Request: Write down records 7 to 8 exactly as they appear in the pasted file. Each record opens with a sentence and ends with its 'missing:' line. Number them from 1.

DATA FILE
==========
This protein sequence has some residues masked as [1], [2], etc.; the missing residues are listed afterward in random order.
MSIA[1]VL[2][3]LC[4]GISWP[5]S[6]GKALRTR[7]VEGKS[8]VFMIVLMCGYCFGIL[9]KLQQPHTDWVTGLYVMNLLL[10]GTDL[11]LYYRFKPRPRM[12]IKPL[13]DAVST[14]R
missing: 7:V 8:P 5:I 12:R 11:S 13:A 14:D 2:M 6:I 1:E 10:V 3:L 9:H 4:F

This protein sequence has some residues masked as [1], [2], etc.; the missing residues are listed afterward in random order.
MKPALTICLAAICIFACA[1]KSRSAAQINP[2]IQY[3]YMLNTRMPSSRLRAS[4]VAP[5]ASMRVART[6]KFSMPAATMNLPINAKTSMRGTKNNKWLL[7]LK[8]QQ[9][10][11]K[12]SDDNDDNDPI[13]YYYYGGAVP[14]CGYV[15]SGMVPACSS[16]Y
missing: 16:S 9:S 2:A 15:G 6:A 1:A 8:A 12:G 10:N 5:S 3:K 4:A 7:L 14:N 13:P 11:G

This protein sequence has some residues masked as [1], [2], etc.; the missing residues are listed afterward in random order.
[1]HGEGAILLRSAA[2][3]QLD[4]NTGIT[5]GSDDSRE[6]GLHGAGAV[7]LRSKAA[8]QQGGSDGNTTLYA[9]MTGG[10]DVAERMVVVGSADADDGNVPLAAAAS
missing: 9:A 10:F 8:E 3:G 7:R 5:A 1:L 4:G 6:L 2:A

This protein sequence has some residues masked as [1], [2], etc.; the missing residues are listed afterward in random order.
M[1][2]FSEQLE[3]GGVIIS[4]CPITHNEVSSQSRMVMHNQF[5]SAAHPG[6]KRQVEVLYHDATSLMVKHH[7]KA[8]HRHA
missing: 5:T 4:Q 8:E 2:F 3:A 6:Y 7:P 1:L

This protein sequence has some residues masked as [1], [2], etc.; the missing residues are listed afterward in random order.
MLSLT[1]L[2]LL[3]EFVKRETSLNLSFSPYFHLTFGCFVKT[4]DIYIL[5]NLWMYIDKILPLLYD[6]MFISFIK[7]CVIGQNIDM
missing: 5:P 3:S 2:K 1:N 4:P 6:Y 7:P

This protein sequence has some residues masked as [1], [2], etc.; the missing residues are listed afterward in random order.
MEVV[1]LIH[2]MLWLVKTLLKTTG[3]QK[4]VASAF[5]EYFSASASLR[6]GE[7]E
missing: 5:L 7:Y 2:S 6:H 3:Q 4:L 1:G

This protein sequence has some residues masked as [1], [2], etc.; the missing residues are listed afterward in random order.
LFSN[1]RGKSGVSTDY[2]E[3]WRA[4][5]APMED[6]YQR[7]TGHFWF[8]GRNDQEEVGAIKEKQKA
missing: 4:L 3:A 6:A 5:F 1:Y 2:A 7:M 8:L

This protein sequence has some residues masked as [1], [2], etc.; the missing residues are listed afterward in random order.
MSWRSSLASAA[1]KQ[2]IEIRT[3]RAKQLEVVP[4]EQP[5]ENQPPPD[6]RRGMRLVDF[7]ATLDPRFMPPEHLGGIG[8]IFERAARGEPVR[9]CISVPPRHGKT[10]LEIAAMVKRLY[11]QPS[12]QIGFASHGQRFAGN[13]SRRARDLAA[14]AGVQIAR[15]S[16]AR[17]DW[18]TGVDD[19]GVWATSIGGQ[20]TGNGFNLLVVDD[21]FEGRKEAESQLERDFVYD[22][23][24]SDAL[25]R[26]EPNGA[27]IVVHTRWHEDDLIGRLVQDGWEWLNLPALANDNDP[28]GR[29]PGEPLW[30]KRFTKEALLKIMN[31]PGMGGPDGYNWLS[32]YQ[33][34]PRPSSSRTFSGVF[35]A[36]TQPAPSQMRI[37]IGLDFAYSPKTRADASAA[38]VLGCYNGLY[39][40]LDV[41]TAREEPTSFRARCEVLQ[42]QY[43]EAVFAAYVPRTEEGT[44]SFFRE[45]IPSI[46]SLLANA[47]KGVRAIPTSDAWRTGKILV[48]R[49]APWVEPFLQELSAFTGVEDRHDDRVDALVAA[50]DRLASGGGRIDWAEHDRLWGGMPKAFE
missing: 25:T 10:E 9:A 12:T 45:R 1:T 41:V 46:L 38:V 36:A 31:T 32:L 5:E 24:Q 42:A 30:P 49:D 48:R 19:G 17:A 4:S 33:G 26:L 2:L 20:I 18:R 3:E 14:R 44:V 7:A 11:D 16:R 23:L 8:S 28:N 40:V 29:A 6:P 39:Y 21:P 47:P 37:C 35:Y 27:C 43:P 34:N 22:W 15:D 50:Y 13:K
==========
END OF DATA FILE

This protein sequence has some residues masked as [1], [2], etc.; the missing residues are listed afterward in random order.
LFSN[1]RGKSGVSTDY[2]E[3]WRA[4][5]APMED[6]YQR[7]TGHFWF[8]GRNDQEEVGAIKEKQKA
missing: 4:L 3:A 6:A 5:F 1:Y 2:A 7:M 8:L

This protein sequence has some residues masked as [1], [2], etc.; the missing residues are listed afterward in random order.
MSWRSSLASAA[1]KQ[2]IEIRT[3]RAKQLEVVP[4]EQP[5]ENQPPPD[6]RRGMRLVDF[7]ATLDPRFMPPEHLGGIG[8]IFERAARGEPVR[9]CISVPPRHGKT[10]LEIAAMVKRLY[11]QPS[12]QIGFASHGQRFAGN[13]SRRARDLAA[14]AGVQIAR[15]S[16]AR[17]DW[18]TGVDD[19]GVWATSIGGQ[20]TGNGFNLLVVDD[21]FEGRKEAESQLERDFVYD[22][23][24]SDAL[25]R[26]EPNGA[27]IVVHTRWHEDDLIGRLVQDGWEWLNLPALANDNDP[28]GR[29]PGEPLW[30]KRFTKEALLKIMN[31]PGMGGPDGYNWLS[32]YQ[33][34]PRPSSSRTFSGVF[35]A[36]TQPAPSQMRI[37]IGLDFAYSPKTRADASAA[38]VLGCYNGLY[39][40]LDV[41]TAREEPTSFRARCEVLQ[42]QY[43]EAVFAAYVPRTEEGT[44]SFFRE[45]IPSI[46]SLLANA[47]KGVRAIPTSDAWRTGKILV[48]R[49]APWVEPFLQELSAFTGVEDRHDDRVDALVAA[50]DRLASGGGRIDWAEHDRLWGGMPKAFE
missing: 25:T 10:E 9:A 12:T 45:R 1:T 41:V 46:L 38:V 36:A 31:T 32:L 5:E 24:Q 42:A 30:P 49:D 48:R 19:G 17:A 4:S 33:G 26:L 2:L 20:I 18:R 3:E 14:R 44:V 7:A 11:D 16:R 23:L 8:S 28:N 40:V 29:A 6:P 39:Y 21:P 47:P 37:C 35:Y 27:C 43:P 34:N 22:W 15:D 50:Y 13:K